Britain rejoins the world
Friday, July 20, 2018
Britain is in a position once more to become an outward-looking, trading economy, connecting to the world’s growth spots
The pundits who were caught flatfooted when their countrymen and women voted to leave the EU two years ago are struggling yet again.
On the fringes of the inaugural Australia-UK Leadership Forum which I attended in London this week, there was general agreement that whatever happens on Brexit Day on 29 March next year, it won’t be the full-scale disaster many commentators are predicting.
Agreement or no agreement, the shops won’t run out of olive oil, Britons won’t be turned back at Calais and British Airways won’t be forbidden to fly in continental airspace.
The darkest predictions are actively being encouraged by the EU, with the willing assistance of the British media establishment.
Yet Brexit will certainly happen, and almost certainly on that day, opening up bright possibilities for Australia to expand its trade and cultural ties with Britain.
It will happen because Parliament has voted to leave, even though a clear majority of members really want to remain. We can safely predict that it won’t have the courage to reverse that decision.
One of the delightful qualities of a liberal democracy, as Alexis De Tocqueville discovered when he visited America, is that while elected officials are frequently faithless and mistaken, “they will never systematically adopt a line of conduct hostile to the majority.”
The politics of Brexit have become all-consuming for the Conservative Party, obscuring our line of sight on what will actually happen next year.
The most likely Brexit deal at this stage appears to be no deal.
Prime Minister Theresa May appears incapable of reaching an agreement acceptable to both the EU mandarins and her own party.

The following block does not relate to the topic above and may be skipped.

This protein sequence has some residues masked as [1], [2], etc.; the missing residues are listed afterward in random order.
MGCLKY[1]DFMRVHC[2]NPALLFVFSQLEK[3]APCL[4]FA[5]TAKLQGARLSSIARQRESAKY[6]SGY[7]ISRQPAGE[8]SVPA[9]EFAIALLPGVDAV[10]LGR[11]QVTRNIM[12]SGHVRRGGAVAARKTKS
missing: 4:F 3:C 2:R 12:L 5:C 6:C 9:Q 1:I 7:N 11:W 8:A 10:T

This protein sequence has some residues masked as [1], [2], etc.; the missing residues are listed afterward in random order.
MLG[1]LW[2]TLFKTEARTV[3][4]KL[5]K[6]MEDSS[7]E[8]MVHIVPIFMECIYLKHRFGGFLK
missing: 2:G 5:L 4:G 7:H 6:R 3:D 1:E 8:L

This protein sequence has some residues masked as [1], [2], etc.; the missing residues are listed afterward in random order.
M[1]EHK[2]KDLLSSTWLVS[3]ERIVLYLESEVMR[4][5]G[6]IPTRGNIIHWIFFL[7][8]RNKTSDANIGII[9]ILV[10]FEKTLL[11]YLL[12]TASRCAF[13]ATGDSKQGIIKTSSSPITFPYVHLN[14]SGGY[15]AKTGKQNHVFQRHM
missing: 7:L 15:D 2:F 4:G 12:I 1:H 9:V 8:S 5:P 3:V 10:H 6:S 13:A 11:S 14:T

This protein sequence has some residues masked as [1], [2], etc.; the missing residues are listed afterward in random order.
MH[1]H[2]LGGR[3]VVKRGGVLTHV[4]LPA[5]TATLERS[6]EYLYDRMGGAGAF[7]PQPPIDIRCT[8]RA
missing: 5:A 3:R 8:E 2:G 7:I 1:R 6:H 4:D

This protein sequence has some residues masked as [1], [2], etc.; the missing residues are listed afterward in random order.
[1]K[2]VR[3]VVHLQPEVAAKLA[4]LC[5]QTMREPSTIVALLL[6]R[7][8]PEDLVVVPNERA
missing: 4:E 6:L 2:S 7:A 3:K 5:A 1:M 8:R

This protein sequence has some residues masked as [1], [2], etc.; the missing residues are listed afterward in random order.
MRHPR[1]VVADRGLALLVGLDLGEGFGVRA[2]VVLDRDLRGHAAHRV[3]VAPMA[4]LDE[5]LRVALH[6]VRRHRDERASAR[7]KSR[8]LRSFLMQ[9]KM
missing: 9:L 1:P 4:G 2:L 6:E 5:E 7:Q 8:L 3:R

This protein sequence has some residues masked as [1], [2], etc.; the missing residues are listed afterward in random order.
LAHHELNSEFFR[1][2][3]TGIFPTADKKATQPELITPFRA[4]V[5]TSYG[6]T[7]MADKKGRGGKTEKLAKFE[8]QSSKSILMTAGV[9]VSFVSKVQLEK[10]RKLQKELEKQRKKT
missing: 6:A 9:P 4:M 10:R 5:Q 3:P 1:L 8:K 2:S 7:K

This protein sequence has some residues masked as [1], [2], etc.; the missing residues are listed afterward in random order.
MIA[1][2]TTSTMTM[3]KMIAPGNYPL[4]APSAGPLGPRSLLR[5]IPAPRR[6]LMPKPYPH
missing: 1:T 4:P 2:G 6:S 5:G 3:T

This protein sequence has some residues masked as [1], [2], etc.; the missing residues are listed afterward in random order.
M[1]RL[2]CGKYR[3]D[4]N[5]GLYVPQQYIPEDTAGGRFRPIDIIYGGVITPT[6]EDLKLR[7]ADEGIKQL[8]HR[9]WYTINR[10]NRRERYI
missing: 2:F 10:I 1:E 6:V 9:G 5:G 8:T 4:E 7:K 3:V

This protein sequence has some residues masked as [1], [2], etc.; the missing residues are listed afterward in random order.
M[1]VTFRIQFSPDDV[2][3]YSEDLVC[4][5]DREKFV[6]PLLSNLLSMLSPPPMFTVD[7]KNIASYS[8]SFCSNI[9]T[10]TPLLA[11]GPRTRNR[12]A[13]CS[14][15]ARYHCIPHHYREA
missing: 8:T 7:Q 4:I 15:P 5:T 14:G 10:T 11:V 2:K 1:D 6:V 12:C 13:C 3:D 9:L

That’s a good thing for Australia. An exit deal that bound the UK to European customs rules would make a free-trade deal between our two countries impossible. Australian businesses would find the barriers to entry virtually unchanged.
The default no-deal position is far preferable. Britain would trade with Europe under World Trade Organisation rules on term not dissimilar to those that apply to Norway, country that does no appear to be suffering unduly from its outsider status.
What’s more, Britain will get to keep the 40 billion pounds the EU is demanding in
return for a smooth exit. Given the troubling state of the UK national debt, that’s no bad thing.
Lord Peter Lilley, a former trade secretary under Margaret Thatcher, outlined the WTO option two years ago on a visit to Australia hosted by the Menzies Research Centre. He said then that while a zero-tariff agreement would be better, Britain would still be better off operating under WTO rules than it was funding the enormous cost of the EU.
When I caught up with Lilley in London this week, he said the WTO solution now seemed the most likely option.
The BBC’s coverage is predominantly one-sided. When Lilley appeared on the BBC’s Any Questions last month, for example, he was the sole Brexit voter on a panel of four that included Tony Blair’s former advisor Alastair Campbell. Interestingly, Campbell told the audience he had changed his position and now supported leaving. Neither of the other panelists, journalist Maya Goodfellow and economist Linda Yueh, were prepared to argue unequivocally to remain. Opinion seems to be turning towards reluctant acceptance of the inevitable.
Nevertheless, the continued uncertainty, and inept political handling by a divided government, is damaging.
The British economy defied the pundits by growing in strength in the year after the referendum.
Over the last year, however, the indicators have softened considerably. Employment remains strong, and the economy is still growing, but only just.
Low productivity highlights the chronic need for investment, but investors are wary of uncertainty.
Structural problems in public financing have been ignored for far too long. This week the UK government’s Office for Budget Responsibility warned that gross national debt would hit 283 per cent of GDP within 50 years unless the growing burden of welfare and health costs was addressed.
The current uncertainty and division are of no mean consequence in medium term.
In the long-term, however, there is every reason to be confident about an independent UK outside the EU.
Britain is in a position once more to become an outward-looking, trading economy, connecting to the world’s growth spots, unburdened by cumbersome European rules, security in its island setting, populated by entrepreneurially minded people who are free to conduct business.
In other words, just like Australia.